Bell's theorem

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Bell's theorem

[′belz ‚thir·əm]
(quantum mechanics)
A theorem which states that any hidden variable that satisifies the condition of locality cannot possibly reproduce all the statistical predictions of quantum mechanics, and which places upper limits, for the predictions of any such theory, on the strength of correlations between measurements of spatially separated objects, whereas quantum mechanics predicts very strong correlations between such measurements.
References in periodicals archive ?
Questions have also been raised on the limited applicability of Bell's inequality [19-21], based on the assumptions used in its derivation.
Landau, "On the violation of Bell's inequality in quantum theory," Physics Letters A, vol.
Title: Testing Bell's Inequality with Cosmic Photons
Zeilinger, "Violation of Bell's inequality under strict Einstein locality conditions," Physical Review Letters, vol.
(9) Creating a formalism now known as "Bell's Theorem," the notion of additional but concealed variables required to retain a local realism was mathematically systematized and "shown to be incompatible with the statistical predictions of quantum mechanics [or for any] theory which reproduces exactly the quantum mechanical predictions." (10) By logical argument, Bell demonstrated that, if EPR-styled supplementary parameters were present, statistically averaged results collected from an appropriate measurement regimen must comply with an algebraic inequality derived from the theorem, now termed "Bell's Inequality," and thus, at least in principle, permit adjudication by experiment.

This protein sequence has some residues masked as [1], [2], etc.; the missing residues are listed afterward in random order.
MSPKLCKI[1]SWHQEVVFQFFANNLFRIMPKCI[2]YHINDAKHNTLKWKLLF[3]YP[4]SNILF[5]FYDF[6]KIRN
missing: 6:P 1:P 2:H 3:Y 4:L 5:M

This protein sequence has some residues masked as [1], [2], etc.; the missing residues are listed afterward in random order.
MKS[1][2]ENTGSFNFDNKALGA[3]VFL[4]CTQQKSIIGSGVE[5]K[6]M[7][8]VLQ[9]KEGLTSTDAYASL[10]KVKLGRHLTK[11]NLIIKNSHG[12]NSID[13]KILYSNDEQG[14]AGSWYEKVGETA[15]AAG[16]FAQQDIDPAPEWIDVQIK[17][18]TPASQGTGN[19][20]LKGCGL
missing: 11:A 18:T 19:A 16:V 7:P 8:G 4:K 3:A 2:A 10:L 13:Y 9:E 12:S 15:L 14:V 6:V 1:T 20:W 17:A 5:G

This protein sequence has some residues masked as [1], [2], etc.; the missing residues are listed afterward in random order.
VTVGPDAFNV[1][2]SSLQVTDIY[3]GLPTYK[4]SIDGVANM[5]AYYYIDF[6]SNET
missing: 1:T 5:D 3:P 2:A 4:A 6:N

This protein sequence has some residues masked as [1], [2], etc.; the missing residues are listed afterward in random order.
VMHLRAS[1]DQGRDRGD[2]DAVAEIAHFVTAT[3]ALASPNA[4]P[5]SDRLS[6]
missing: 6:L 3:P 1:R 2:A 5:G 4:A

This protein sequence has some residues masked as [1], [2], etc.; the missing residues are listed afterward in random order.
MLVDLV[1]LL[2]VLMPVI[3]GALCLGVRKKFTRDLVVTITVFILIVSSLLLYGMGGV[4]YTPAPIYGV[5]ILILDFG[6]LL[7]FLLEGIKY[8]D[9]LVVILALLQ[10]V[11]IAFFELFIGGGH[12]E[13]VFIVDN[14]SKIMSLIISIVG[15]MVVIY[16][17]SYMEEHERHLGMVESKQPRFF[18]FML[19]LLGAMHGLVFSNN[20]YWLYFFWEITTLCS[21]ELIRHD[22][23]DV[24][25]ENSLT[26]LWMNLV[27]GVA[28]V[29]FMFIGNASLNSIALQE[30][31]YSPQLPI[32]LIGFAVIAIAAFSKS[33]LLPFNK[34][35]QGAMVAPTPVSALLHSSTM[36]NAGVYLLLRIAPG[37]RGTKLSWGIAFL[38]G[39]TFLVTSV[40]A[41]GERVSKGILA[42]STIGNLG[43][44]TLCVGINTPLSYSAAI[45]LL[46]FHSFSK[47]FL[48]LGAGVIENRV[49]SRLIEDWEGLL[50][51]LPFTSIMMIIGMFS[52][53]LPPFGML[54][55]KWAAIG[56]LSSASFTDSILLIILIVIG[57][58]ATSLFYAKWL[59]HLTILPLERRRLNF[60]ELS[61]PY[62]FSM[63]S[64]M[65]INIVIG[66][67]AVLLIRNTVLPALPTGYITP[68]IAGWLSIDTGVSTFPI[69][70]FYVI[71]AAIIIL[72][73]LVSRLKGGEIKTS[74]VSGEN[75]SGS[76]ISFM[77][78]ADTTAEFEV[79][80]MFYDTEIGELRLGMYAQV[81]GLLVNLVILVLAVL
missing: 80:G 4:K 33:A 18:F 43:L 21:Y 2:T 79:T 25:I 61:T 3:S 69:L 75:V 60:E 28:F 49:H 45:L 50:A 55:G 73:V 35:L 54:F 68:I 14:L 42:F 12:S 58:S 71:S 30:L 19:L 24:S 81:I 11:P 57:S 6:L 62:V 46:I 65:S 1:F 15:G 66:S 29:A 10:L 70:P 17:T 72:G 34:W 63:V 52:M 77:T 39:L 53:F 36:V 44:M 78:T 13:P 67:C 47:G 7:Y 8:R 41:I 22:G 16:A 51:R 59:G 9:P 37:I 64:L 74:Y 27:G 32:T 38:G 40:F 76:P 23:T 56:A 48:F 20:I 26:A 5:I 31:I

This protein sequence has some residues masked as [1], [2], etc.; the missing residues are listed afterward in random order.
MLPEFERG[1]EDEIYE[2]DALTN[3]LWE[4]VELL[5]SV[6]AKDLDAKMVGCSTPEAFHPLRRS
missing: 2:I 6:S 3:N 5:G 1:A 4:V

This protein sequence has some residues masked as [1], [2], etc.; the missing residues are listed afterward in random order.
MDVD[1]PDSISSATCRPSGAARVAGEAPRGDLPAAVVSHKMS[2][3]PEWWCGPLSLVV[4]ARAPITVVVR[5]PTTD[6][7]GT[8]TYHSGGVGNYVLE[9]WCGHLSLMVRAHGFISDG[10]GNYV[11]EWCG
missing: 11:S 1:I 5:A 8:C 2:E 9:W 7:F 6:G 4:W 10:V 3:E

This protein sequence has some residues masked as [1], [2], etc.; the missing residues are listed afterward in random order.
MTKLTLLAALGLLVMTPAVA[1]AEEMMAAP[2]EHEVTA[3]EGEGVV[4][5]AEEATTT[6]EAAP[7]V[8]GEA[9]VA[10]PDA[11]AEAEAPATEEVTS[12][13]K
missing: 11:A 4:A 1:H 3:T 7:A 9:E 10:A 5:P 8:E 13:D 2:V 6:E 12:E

Organization is in 20 chapters beginning with a brief survey of analytical dynamics and ending with chapters on quantum theory of free electromagnetic field, interaction of radiation with matter, and Bell's inequality.
There are reasonable discussions of some aspects of physics, such as his introduction to Bell's inequality and the EPR paradox, but most are cursory and some even suggest misconceptions.
Topics include the unification of classical and quantum probability theories, EPR-Bohm and the original EPR experiments, Bell's inequality, interpretations of its violation and loopholes, simulation of EPR-Bohm co-relations in the local realistic approach, nonlocality, contextual probabilistic models, subjective probability and quantum information, quantum logic, and results of recent experiments in quantum information, model theory, discrete time, dynamics, and the philosophic foundations of probability.
First he argues that both the Kochen-Specker theorem and the violation of Bell's Inequality are best interpreted as due to ontological contextuality.
Bell's inequality [1-3] sets constraints for the existence of local hidden variable theories in quantum mechanics.
Consider a test of Bell's inequality in which a quantum system produces a pair of particles that fly off in opposite directions.